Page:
Step 5.
Install Php5 and related libraries
sudo apt-get install php5-mysql openssl ssl-cert php5-cli php5-common php5-cgi php-pear php-apc curl libapr1 libtool php5-curl libcurl4-openssl-dev php-xml-parser php5-dev php5-gd memcached php5-memcache

Step 6.
Install Nginx
sudo apt-get install php5-fpm nginx

Step 7.
Install and configure OwnCloud
Create directories required for owncloud
sudo mkdir -p /var/www/owncloud
cd /var/www/

Download OwnCloud and set permissions
sudo wget
sudo tar -xvf owncloud-8.1.1.tar.bz2
sudo chown -R www-data:www-data /var/www

Create SSL certificates for https connection
sudo mkdir -p /etc/nginx/ssl
sudo openssl req -x509 -nodes -days 36500 -newkey rsa:2048 -keyout /etc/nginx/ssl/owncloud.key -out /etc/nginx/ssl/owncloud.crt

Configure owncloud
Edit the below file and copy - paste the config given below
Note:  Remember to edit your domain name or ip under "server_name" field both for http and https
sudo nano /etc/nginx/sites-available/owncloud

Enabling owncloud settings
sudo ln -s /etc/nginx/sites-available/owncloud /etc/nginx/sites-enabled/owncloud
sudo unlink /etc/nginx/sites-enabled/default

Configure Php FastCGI Process Manager
sudo nano /etc/php5/fpm/php.ini

Set the following values accordingly in the config file, change value for upload directory according to your setup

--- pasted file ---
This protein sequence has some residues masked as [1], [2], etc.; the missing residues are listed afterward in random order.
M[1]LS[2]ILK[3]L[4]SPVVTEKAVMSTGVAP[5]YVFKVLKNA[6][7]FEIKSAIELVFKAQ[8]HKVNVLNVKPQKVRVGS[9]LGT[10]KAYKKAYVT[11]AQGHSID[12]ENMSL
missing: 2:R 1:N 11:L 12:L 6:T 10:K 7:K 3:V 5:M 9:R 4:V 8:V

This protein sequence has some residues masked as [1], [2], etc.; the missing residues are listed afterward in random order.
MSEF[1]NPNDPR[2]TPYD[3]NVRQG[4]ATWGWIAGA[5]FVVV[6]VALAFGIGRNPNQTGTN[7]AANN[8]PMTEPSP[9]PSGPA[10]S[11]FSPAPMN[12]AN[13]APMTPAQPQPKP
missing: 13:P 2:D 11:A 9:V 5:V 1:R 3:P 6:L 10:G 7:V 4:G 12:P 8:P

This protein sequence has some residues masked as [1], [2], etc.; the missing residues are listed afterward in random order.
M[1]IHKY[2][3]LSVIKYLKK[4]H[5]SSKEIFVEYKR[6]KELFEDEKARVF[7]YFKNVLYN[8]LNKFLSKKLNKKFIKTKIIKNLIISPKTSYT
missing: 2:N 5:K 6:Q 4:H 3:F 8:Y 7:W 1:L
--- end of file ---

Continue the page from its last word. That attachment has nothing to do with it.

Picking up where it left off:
default_charset = "UTF-8"
upload_max_filesize = 10G
post_max_size = 10G
upload_tmp_dir = /mnt/usbstorage/owncloud/tmp
max_input_time = 360000
#The maximum time in seconds a script is allowed to parse input data.
max_execution_time = 360000
memory_limit = 512M

Restart the services
sudo service nginx restart
sudo service php5-fpm restart

Create directories for owncloud on your mounted external storage
sudo mkdir -p /media/NASDRIVE/owncloud
sudo chown -R www-data:www-data /media/NASDRIVE/owncloud

sudo mkdir -p /media/NASDRIVE/owncloud/tmp
sudo chown -R www-data:www-data /media/NASDRIVE/owncloud/tmp

Step 8.
Open Browser and browse to your domain name or ip address

You would need to setup the following:
  • setup admin username / password
  • Provide the owncloud storage path created above
  • Provide database name, username and password created in step 4, and click "Finish setup"

Viola, you have your "own"cloud up and running now...